Although all the great personalities are equally venerable yet different individuals have love for different personalities. The great devotee Hanuman was well aware of the fact that Náráyańa, the husband of Laxmi, and Rámachandra, the husband of Siita, were the same entity. Even then he was more attracted towards Rámachandra because, as he said,

Shriináthe Jánakiináthe cábhedo Paramátmani;

Tathápi mama sarvasvah Rámah kamalalocanah.

“I know Náráyańa and Ramachandra are basically one, yet to me the lotus-eyed Ramachandra is dearer.”

The state of non-discriminatory knowledge is called samprajiṋáta samádhi.

First let us analyse the difference between samprajiṋáta and savikalpa samádhi. Samprajiṋátá is derived as sampra – jiṋá + kta. The derivate meaning of the word is “proper and excellent knowledge.” And savikalpa is derived s+vi-kalp+al. During the state of savikalpa samádhi the sádhaka has a feeling that there is a second entity besides Paramátma. Hence this samádhi is called savikalpa samádhi.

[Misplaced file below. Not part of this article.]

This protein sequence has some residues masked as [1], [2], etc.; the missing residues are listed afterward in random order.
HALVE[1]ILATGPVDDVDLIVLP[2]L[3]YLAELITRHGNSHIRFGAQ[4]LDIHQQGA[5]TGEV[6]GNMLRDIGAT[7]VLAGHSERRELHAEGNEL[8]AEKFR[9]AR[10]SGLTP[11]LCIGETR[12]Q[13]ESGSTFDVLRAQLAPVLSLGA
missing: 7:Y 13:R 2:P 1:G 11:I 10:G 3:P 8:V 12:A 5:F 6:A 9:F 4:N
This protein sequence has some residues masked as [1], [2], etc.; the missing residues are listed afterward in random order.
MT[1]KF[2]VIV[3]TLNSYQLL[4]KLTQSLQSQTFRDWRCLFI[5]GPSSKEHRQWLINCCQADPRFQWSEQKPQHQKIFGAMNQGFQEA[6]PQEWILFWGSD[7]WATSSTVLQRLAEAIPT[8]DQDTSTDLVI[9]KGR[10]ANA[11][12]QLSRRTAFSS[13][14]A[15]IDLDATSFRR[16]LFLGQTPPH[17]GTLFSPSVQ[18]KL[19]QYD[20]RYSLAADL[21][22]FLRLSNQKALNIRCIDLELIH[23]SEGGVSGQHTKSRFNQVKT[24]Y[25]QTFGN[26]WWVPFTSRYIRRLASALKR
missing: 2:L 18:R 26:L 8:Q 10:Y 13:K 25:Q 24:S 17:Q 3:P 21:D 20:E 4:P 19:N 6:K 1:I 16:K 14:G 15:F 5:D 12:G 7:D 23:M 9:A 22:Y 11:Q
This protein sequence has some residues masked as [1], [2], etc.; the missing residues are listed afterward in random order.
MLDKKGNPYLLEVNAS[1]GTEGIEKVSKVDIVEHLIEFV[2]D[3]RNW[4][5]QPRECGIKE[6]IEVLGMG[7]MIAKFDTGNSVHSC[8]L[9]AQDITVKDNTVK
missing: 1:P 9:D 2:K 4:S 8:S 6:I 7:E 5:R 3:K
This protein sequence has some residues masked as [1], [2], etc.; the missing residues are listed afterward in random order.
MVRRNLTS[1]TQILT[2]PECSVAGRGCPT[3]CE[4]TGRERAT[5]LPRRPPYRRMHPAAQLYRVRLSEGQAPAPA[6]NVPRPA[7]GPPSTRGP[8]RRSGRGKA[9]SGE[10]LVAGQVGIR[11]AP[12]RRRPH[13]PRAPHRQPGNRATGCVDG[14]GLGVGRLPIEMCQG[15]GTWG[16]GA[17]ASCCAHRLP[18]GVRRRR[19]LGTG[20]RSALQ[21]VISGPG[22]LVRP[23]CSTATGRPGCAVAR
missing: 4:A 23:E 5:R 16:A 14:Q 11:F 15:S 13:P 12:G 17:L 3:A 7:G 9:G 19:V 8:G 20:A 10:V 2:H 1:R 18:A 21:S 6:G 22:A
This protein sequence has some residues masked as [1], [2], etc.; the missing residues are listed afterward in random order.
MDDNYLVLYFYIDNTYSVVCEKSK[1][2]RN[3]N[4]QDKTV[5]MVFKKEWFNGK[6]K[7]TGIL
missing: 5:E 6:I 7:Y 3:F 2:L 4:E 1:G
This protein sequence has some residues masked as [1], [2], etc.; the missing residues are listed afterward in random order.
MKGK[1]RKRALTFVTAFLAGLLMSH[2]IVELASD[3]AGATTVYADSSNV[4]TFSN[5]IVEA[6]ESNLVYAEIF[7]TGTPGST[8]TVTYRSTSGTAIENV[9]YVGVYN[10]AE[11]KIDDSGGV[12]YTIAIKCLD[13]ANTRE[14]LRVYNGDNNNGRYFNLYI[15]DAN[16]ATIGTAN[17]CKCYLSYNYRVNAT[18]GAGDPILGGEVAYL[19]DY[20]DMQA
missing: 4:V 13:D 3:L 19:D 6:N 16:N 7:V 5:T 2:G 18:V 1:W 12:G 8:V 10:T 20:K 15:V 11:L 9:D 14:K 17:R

The human mind, performs primarily two kinds of actions – saḿkalpátmaka and vikalpátmaka. When one decides, to do something it is called the saḿkalpátmaka state of mind, and when the samkalpa or resolution is materialized in the practical field, it is called vikalpátmaka action. During the state of samprajiṋáta samádhi, the unit citta is converted into Cognitive Faculty and thus the vikalpátmaka action of mind is suspended, although the samkalpátmaka state of mind is still quite active. But during the state of savikalpa samádhi, the samkalpátmaka state of mind remains only nominally active. And during the state of nirvikalpa samádhi both the samkalpátmaka and vikalpátmaka states of the mind are completely suspended. In that state of complete mindlessness, the sádhaka’s mind cannot function in any way, either in the individual sphere or collective sphere; and as one loses psychic vitality the nerve cells, nerve fibres and sense organs also stop functioning.